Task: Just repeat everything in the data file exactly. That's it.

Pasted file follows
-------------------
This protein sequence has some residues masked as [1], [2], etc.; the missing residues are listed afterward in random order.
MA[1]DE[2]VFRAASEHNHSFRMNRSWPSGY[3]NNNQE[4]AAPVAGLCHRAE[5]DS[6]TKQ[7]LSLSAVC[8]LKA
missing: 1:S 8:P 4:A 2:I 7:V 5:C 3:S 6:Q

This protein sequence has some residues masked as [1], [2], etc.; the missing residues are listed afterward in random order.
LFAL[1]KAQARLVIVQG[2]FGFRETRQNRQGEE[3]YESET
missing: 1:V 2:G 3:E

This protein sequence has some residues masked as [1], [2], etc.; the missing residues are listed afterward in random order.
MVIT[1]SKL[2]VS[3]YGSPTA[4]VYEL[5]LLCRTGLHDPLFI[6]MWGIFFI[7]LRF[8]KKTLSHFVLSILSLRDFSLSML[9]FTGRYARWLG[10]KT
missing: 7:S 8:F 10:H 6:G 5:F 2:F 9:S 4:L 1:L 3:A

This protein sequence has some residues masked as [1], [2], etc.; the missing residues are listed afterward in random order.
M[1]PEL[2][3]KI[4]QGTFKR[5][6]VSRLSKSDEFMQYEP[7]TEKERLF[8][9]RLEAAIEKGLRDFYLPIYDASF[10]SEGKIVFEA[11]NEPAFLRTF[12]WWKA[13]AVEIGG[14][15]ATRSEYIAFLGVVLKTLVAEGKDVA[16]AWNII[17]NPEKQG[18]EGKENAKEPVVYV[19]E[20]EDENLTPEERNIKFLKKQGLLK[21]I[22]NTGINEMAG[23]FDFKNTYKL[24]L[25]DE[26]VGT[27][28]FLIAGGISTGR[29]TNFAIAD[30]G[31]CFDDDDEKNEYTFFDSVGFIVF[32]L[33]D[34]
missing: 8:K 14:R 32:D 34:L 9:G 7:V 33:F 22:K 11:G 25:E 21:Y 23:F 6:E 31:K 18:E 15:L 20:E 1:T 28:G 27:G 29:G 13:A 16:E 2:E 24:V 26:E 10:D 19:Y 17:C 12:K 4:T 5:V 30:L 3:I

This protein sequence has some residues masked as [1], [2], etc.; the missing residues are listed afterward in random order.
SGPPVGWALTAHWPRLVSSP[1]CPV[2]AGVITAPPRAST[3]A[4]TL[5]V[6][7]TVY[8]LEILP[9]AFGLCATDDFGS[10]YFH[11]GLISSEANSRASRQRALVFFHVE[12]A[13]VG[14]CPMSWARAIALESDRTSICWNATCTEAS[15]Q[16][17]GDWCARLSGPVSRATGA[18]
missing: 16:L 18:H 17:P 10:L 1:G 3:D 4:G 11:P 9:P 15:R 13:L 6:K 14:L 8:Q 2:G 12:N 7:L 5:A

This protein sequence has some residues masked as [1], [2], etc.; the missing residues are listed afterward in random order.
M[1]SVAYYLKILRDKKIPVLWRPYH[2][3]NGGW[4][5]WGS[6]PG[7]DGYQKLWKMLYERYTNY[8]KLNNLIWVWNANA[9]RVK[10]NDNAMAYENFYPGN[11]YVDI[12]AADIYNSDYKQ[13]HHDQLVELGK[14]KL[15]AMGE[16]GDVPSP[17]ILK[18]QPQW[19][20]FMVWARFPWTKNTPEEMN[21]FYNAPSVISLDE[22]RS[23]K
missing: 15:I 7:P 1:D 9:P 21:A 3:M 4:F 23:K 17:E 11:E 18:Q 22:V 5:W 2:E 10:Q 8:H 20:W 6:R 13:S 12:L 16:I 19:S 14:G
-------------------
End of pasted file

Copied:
This protein sequence has some residues masked as [1], [2], etc.; the missing residues are listed afterward in random order.
MA[1]DE[2]VFRAASEHNHSFRMNRSWPSGY[3]NNNQE[4]AAPVAGLCHRAE[5]DS[6]TKQ[7]LSLSAVC[8]LKA
missing: 1:S 8:P 4:A 2:I 7:V 5:C 3:S 6:Q

This protein sequence has some residues masked as [1], [2], etc.; the missing residues are listed afterward in random order.
LFAL[1]KAQARLVIVQG[2]FGFRETRQNRQGEE[3]YESET
missing: 1:V 2:G 3:E

This protein sequence has some residues masked as [1], [2], etc.; the missing residues are listed afterward in random order.
MVIT[1]SKL[2]VS[3]YGSPTA[4]VYEL[5]LLCRTGLHDPLFI[6]MWGIFFI[7]LRF[8]KKTLSHFVLSILSLRDFSLSML[9]FTGRYARWLG[10]KT
missing: 7:S 8:F 10:H 6:G 5:F 2:F 9:S 4:L 1:L 3:A

This protein sequence has some residues masked as [1], [2], etc.; the missing residues are listed afterward in random order.
M[1]PEL[2][3]KI[4]QGTFKR[5][6]VSRLSKSDEFMQYEP[7]TEKERLF[8][9]RLEAAIEKGLRDFYLPIYDASF[10]SEGKIVFEA[11]NEPAFLRTF[12]WWKA[13]AVEIGG[14][15]ATRSEYIAFLGVVLKTLVAEGKDVA[16]AWNII[17]NPEKQG[18]EGKENAKEPVVYV[19]E[20]EDENLTPEERNIKFLKKQGLLK[21]I[22]NTGINEMAG[23]FDFKNTYKL[24]L[25]DE[26]VGT[27][28]FLIAGGISTGR[29]TNFAIAD[30]G[31]CFDDDDEKNEYTFFDSVGFIVF[32]L[33]D[34]
missing: 8:K 14:R 32:D 34:L 9:G 7:V 33:F 22:K 11:G 25:E 21:Y 23:F 6:E 31:K 18:E 15:L 20:E 1:T 28:G 27:G 29:G 13:A 16:E 2:E 24:V 26:E 10:D 19:Y 17:C 12:K 4:T 5:V 30:L 3:I

This protein sequence has some residues masked as [1], [2], etc.; the missing residues are listed afterward in random order.
SGPPVGWALTAHWPRLVSSP[1]CPV[2]AGVITAPPRAST[3]A[4]TL[5]V[6][7]TVY[8]LEILP[9]AFGLCATDDFGS[10]YFH[11]GLISSEANSRASRQRALVFFHVE[12]A[13]VG[14]CPMSWARAIALESDRTSICWNATCTEAS[15]Q[16][17]GDWCARLSGPVSRATGA[18]
missing: 16:L 18:H 17:P 10:L 1:G 3:D 4:G 11:P 9:P 15:R 13:L 6:K 14:L 8:Q 2:G 12:N 7:L 5:A

This protein sequence has some residues masked as [1], [2], etc.; the missing residues are listed afterward in random order.
M[1]SVAYYLKILRDKKIPVLWRPYH[2][3]NGGW[4][5]WGS[6]PG[7]DGYQKLWKMLYERYTNY[8]KLNNLIWVWNANA[9]RVK[10]NDNAMAYENFYPGN[11]YVDI[12]AADIYNSDYKQ[13]HHDQLVELGK[14]KL[15]AMGE[16]GDVPSP[17]ILK[18]QPQW[19][20]FMVWARFPWTKNTPEEMN[21]FYNAPSVISLDE[22]RS[23]K
missing: 15:I 7:P 1:D 9:P 21:A 3:M 4:F 23:K 17:E 11:E 18:Q 22:V 5:W 2:E 10:Q 8:H 20:W 6:R 13:S 12:L 16:I 19:S 14:G